Partial Old-age Pension at Age 61

The partial old-age pension replaces the part-time pension. The partial old-age pension offers a flexible way to combine working and a partial pension.

As of 2017, those born in 1949 or later can retire on a partial old-age pension as of age 61. For those born in 1964, the age limit is 62 years, and as of those born in 1965, the age limit will be linked to life expectancy.

The partial old-age pension can be 25 or 50 per cent of the accrued pension. If taken early (before one’s own retirement age), the part of the pension that is taken will be permanently reduced by 0.4 per cent for each month that the pension is taken early. For example, if a person takes out 25 per cent of their accrued pension two years before reaching the retirement age, the part taken out will be permanently reduced by 9.6 per cent.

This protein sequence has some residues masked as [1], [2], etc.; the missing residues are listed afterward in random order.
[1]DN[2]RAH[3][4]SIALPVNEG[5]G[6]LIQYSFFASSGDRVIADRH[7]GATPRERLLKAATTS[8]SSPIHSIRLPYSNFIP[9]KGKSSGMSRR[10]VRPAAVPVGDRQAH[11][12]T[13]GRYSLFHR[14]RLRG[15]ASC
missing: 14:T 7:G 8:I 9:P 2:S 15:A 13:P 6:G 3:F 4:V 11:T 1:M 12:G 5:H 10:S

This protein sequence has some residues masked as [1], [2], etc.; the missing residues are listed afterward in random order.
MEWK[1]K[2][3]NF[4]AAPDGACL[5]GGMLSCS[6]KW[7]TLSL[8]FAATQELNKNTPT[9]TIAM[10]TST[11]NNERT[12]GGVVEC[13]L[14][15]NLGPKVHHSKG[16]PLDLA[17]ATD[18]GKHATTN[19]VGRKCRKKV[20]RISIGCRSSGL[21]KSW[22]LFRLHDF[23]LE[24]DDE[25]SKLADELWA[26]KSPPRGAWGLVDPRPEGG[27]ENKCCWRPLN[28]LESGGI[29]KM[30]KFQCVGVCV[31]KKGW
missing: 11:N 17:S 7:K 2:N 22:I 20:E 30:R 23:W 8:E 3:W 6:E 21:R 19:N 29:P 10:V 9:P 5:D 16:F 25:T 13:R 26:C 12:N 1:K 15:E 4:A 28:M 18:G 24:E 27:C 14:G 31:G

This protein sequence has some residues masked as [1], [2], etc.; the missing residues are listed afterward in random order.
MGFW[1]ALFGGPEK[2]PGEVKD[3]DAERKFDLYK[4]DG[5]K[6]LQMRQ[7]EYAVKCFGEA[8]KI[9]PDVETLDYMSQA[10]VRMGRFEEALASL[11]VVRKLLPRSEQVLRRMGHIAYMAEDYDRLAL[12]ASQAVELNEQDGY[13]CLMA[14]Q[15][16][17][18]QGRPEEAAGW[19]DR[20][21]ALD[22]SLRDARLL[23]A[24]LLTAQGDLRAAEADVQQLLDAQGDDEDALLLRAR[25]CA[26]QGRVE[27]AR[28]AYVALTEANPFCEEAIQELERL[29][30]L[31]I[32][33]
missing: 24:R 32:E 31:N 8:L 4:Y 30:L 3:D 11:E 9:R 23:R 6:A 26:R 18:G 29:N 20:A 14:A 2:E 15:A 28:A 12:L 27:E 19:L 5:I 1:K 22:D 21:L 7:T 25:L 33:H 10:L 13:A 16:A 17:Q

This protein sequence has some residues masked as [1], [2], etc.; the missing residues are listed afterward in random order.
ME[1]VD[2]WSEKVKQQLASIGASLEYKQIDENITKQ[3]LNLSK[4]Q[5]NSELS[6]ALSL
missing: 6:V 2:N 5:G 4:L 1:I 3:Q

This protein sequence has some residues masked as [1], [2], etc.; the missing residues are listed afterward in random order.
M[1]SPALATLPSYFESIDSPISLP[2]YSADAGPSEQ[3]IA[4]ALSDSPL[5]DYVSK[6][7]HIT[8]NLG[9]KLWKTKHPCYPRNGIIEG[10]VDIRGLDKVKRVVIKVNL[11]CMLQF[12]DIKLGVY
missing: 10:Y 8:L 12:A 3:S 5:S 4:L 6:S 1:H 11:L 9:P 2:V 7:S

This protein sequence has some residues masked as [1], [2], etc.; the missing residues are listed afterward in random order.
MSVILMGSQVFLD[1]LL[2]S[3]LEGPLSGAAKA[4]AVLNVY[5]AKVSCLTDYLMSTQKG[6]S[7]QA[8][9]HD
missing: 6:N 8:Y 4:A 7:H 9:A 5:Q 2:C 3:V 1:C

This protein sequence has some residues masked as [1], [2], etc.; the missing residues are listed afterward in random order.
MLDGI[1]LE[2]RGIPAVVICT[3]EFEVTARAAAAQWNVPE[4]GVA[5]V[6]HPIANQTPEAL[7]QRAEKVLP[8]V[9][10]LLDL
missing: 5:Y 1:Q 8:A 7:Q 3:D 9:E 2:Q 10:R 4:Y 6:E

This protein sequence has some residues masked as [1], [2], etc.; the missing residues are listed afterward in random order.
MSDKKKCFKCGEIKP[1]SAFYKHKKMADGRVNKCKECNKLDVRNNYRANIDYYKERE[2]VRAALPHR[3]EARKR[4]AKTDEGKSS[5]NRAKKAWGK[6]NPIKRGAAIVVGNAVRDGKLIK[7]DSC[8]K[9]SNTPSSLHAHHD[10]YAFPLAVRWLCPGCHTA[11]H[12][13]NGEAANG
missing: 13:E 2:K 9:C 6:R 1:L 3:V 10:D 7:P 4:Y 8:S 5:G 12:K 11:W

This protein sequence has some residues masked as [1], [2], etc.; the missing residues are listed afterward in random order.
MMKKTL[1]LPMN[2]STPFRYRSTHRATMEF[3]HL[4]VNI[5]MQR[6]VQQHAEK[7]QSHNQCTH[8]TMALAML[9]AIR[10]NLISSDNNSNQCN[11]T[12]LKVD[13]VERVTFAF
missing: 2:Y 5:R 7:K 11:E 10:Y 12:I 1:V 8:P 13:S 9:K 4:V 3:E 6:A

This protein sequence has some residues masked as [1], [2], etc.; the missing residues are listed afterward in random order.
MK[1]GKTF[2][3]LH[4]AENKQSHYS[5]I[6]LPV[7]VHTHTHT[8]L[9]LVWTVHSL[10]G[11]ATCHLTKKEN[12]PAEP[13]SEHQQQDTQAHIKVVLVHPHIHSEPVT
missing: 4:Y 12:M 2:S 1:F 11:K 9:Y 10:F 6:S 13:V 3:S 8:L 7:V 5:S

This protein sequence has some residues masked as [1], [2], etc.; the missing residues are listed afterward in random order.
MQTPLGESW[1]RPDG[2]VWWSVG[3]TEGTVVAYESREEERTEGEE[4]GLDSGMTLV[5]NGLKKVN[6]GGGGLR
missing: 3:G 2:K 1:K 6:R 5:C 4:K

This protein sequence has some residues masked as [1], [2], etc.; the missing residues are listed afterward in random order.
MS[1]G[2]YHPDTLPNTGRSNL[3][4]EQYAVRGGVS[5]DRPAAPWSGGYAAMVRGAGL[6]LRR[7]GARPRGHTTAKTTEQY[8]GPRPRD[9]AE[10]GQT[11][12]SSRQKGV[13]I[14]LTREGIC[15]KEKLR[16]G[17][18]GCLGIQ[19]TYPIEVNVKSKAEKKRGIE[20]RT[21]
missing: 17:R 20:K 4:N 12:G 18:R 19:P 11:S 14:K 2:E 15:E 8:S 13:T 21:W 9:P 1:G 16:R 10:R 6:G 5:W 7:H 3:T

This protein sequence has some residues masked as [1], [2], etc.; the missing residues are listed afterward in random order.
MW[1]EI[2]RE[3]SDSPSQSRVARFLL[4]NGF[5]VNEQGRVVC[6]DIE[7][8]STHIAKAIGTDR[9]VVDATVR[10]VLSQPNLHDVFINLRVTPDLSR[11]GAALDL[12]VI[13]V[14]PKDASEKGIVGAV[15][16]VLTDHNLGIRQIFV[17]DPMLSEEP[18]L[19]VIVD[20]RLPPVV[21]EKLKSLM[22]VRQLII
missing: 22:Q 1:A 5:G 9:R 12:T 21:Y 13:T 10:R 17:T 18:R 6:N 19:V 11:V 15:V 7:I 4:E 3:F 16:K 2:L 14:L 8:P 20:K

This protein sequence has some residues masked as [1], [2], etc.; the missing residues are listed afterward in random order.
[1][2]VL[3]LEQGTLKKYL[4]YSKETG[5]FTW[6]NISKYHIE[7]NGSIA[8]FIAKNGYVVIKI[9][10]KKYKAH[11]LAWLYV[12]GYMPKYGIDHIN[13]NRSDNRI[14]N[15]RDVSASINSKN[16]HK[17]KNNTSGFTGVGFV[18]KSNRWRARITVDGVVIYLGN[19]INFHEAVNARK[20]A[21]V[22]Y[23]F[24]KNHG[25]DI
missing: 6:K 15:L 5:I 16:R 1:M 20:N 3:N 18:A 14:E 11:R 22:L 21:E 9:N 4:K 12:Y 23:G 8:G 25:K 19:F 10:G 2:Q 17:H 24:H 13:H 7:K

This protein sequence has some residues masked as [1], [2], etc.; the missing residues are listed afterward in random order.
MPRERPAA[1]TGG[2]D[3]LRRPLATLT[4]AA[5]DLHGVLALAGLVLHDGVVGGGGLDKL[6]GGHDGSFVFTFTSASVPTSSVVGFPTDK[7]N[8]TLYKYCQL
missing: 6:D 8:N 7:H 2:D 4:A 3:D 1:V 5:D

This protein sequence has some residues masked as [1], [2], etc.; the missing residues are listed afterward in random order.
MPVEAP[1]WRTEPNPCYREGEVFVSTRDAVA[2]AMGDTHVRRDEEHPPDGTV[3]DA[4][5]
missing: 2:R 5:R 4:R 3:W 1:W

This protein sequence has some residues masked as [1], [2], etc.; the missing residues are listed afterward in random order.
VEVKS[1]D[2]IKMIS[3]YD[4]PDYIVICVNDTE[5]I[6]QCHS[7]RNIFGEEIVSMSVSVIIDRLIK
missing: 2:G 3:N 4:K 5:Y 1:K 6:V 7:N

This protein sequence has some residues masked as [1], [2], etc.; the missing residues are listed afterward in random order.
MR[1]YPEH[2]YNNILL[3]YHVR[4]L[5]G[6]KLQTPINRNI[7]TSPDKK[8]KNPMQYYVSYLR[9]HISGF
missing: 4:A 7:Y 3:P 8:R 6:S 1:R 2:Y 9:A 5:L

The partial old-age pension is adjusted with the life expectancy coefficient.

A person retiring on a partial old-age pension can continue to work for as much as they like. The number of working hours or earned wage amount are in no way restricted.